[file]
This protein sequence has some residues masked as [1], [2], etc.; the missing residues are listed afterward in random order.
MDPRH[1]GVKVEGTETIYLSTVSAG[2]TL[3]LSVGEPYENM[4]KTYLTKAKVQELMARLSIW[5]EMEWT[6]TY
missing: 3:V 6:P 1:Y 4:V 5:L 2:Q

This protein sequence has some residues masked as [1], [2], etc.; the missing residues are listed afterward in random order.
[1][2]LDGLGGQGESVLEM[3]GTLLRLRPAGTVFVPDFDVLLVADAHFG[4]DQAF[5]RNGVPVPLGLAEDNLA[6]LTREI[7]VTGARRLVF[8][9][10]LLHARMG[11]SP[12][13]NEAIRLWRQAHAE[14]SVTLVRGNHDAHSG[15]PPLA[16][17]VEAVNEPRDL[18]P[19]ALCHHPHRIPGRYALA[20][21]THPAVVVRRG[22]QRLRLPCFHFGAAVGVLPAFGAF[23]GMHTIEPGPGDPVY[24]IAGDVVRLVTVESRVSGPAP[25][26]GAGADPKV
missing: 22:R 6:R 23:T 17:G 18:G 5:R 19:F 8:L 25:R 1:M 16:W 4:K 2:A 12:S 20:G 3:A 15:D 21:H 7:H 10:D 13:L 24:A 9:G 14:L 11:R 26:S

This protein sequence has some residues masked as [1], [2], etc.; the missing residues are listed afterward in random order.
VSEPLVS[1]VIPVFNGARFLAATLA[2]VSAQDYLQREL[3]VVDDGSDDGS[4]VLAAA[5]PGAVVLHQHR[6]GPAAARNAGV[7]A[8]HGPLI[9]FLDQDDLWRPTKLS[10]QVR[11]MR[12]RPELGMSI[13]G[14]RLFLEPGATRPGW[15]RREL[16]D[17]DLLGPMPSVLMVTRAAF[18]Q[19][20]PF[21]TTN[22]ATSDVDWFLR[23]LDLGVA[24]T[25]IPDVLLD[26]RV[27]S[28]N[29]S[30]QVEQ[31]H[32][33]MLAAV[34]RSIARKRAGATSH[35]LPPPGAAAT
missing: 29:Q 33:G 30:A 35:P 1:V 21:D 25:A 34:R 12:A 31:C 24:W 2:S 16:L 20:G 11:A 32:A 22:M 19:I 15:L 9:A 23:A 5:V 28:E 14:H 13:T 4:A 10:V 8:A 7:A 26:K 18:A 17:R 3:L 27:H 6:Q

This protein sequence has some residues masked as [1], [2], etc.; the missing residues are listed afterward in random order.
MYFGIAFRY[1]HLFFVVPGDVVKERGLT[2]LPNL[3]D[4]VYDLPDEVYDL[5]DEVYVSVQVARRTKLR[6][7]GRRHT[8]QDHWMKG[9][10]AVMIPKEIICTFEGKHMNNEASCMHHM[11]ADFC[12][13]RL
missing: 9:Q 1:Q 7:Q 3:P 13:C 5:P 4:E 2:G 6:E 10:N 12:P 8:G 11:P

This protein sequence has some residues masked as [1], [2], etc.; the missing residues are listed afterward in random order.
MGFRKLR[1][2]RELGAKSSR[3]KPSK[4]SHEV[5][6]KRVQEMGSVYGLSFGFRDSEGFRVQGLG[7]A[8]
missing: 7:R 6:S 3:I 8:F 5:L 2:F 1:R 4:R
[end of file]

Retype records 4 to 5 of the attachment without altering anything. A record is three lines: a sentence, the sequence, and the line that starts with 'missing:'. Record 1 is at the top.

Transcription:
This protein sequence has some residues masked as [1], [2], etc.; the missing residues are listed afterward in random order.
MYFGIAFRY[1]HLFFVVPGDVVKERGLT[2]LPNL[3]D[4]VYDLPDEVYDL[5]DEVYVSVQVARRTKLR[6][7]GRRHT[8]QDHWMKG[9][10]AVMIPKEIICTFEGKHMNNEASCMHHM[11]ADFC[12][13]RL
missing: 9:Q 1:Q 7:Q 3:P 13:C 5:P 4:E 2:G 6:E 10:N 12:P 8:G 11:P

This protein sequence has some residues masked as [1], [2], etc.; the missing residues are listed afterward in random order.
MGFRKLR[1][2]RELGAKSSR[3]KPSK[4]SHEV[5][6]KRVQEMGSVYGLSFGFRDSEGFRVQGLG[7]A[8]
missing: 7:R 6:S 3:I 8:F 5:L 2:F 1:R 4:R